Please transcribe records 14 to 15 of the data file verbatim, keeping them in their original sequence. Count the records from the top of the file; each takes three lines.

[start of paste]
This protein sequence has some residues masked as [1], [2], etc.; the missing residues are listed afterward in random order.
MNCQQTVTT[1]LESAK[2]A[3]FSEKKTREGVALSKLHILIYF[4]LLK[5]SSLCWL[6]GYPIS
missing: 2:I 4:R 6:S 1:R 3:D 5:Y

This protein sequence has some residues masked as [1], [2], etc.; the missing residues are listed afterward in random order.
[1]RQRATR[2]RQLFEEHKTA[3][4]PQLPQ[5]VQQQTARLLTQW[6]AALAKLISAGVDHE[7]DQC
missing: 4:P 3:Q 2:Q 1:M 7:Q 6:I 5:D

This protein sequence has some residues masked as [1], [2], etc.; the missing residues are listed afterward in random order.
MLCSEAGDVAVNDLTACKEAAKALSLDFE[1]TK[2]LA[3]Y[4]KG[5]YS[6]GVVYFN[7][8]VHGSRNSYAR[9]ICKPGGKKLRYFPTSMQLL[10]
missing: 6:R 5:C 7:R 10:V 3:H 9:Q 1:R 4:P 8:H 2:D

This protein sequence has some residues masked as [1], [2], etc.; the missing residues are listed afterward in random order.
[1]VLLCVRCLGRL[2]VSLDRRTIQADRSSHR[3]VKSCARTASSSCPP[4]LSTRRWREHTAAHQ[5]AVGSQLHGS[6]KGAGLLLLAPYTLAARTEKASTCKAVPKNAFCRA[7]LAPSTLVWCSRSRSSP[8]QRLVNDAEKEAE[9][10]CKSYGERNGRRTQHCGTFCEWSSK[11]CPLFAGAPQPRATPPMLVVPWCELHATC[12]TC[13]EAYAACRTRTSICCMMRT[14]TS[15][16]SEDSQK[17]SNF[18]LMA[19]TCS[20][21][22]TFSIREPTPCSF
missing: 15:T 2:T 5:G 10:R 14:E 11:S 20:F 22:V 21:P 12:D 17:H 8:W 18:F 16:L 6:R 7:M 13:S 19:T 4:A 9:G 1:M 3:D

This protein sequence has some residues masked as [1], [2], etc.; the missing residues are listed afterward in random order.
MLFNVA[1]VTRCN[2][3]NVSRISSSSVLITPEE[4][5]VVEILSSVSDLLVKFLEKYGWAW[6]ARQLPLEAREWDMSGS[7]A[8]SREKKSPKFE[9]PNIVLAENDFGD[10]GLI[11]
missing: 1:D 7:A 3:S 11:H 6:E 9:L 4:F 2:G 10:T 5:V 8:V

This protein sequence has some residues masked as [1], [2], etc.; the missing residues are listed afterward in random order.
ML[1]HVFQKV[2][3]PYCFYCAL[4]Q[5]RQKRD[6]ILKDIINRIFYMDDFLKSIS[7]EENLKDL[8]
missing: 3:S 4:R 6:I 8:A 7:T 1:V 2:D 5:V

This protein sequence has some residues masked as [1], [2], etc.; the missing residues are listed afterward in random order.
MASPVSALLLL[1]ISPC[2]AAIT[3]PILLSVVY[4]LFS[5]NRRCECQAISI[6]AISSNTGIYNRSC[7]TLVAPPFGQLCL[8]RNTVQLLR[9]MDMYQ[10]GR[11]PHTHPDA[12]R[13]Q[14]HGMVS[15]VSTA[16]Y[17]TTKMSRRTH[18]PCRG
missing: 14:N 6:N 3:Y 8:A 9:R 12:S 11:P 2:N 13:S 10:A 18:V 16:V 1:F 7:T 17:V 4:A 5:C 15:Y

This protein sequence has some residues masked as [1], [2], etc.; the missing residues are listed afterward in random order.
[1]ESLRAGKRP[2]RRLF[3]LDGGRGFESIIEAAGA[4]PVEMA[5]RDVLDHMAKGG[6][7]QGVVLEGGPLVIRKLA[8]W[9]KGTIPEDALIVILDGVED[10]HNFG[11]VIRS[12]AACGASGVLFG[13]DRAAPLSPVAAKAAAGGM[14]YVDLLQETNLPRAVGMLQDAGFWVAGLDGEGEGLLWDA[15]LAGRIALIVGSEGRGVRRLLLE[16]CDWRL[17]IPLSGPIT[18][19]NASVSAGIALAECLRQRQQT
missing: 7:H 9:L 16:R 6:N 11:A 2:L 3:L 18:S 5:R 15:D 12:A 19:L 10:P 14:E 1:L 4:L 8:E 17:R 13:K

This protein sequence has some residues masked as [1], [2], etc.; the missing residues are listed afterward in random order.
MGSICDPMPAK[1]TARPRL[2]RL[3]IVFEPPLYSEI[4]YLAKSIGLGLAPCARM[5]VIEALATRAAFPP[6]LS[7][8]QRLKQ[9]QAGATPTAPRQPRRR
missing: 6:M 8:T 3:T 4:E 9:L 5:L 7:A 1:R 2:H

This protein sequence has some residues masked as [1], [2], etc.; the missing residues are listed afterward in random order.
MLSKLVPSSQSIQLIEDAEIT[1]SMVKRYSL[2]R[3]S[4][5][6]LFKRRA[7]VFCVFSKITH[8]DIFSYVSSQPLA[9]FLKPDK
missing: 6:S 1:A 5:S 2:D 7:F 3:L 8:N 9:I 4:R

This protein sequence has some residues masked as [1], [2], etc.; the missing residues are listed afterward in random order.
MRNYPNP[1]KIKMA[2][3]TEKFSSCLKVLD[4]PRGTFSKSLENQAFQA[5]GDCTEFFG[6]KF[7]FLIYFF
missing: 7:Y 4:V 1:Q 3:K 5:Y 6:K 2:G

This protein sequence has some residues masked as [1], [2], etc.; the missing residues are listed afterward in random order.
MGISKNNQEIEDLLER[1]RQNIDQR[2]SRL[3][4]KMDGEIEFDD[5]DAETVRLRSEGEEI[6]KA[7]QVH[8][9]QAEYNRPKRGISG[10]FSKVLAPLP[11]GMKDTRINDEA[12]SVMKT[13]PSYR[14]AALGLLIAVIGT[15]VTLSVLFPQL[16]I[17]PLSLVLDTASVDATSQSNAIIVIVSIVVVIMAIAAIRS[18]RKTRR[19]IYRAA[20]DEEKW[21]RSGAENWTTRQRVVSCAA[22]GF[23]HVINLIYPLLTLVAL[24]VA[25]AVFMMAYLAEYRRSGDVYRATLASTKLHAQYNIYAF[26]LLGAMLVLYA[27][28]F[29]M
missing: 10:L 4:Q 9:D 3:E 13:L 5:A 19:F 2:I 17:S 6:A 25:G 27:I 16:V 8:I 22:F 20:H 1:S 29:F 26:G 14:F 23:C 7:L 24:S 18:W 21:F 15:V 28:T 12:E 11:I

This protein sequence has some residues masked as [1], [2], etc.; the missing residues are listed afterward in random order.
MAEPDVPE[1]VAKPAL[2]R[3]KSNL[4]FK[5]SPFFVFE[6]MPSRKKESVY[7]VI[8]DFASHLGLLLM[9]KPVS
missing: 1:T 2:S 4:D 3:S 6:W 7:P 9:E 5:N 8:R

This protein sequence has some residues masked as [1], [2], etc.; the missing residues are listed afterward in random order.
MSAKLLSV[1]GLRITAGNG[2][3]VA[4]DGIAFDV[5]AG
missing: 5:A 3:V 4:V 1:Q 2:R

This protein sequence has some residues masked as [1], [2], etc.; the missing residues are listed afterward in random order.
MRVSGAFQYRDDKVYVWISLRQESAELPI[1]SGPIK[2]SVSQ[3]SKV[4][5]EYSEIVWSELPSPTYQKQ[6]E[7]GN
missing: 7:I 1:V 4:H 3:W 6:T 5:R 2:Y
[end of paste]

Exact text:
This protein sequence has some residues masked as [1], [2], etc.; the missing residues are listed afterward in random order.
MSAKLLSV[1]GLRITAGNG[2][3]VA[4]DGIAFDV[5]AG
missing: 5:A 3:V 4:V 1:Q 2:R

This protein sequence has some residues masked as [1], [2], etc.; the missing residues are listed afterward in random order.
MRVSGAFQYRDDKVYVWISLRQESAELPI[1]SGPIK[2]SVSQ[3]SKV[4][5]EYSEIVWSELPSPTYQKQ[6]E[7]GN
missing: 7:I 1:V 4:H 3:W 6:T 5:R 2:Y